Or more like a permanent minor-second tinnitus, since it happens all the time. There's the official idea of an immutable, eternal, multi-and-uni-ethnic Chinese non-empire où tout se tient, which everyone has heard about and some have to repeat, for a living, with a straight face. Then there's the bravado and ethnic nationalism of publications like the Globule Times, of which this bizarre tǔháo 土豪 Benz parade is just another manifestation. This second narrative is also cultivated by the state, since it has many practical uses: domestically, for political legitimacy in the eyes of Han in and outside China; internationally, as part of a good-cop-bad-cop act towards Japan, India, Bhutan etc. Unlike the convoluted Genghis-was-Chinese story, the Han nationalist one is internally consistent, appeals to baser instincts, and makes sense historically. It just works. So we can expect to keep hearing both messages simultaneously: China is a perpetually peaceful coalescence of brotherly peoples; but uppity barbarians are to be subdued. That's how you can get the Book of Han quote in a Rambo-style film and a patriotic Ferrari display.

    As of press time, the patriots-with-Porsches parade has not received overt official support. I've seen next to no coverage in Mainland media. Australian United Front-linked organisations, which are typically behind pro-PRC events and count many prominent businesspeople (and presumably Benz owners) among their members, haven't owned the demonstration. Indeed, the organisers want to remain anonymous. The fullest coverage of the event came from a local Chinese-language media, who followed the parade, covered it rather positively and hid or blurred the number plates in all their pictures of the event.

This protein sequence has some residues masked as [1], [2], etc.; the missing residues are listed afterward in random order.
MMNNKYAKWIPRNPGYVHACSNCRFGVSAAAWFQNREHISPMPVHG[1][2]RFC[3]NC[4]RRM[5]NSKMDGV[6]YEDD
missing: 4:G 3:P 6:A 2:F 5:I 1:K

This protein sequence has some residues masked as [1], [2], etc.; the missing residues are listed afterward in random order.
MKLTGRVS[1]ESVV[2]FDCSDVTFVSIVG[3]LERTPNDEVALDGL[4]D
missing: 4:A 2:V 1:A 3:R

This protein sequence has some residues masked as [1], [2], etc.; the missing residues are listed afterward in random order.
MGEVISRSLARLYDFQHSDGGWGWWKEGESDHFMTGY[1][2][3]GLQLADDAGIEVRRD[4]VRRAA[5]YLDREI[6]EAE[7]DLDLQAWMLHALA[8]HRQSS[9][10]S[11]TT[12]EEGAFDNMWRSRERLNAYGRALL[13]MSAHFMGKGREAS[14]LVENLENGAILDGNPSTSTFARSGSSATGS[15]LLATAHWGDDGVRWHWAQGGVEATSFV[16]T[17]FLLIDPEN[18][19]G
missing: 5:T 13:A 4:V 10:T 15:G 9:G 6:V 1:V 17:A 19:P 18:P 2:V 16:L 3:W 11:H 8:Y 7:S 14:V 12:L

9. Jichang Lulu said,

    August 19, 2017 @ 3:32 pm

    As for Doklam, the Himalayan location that motivated the incognito Porsche-patriot parade: its name (འབྲོག་ལམ། 'Brog lam) could mean 'nomads' road' in Tibetan. The Chinese name Dònglǎng 洞朗 is a transcription.

    In Tibetan Pinyin, a transcription based on Lhasa pronunciation, the name would be Zhoglam. Perhaps that spelling is a secret weapon the Relevant Departments are waiting to deploy; there's precedent for weaponised Tibetan Pinyin in the region.

  10. Tom davidson said,

    August 20, 2017 @ 8:25 am

    Look at the map on the car Taiwan is nowhere to be seen…..

  11. Victor Mair said,

    August 20, 2017 @ 8:33 am

    Taiwan is there, Hainan is there, and so is the infamous 9 Dash Line.

  12. Tao said,

    August 21, 2017 @ 7:41 am

    This poster began to circulate more than a year ago as part of a CCP-directed response to the South China Sea issues. A humorous alternate version exists that continues "…但是可以缺一大塊" and omits Taiwan from the map.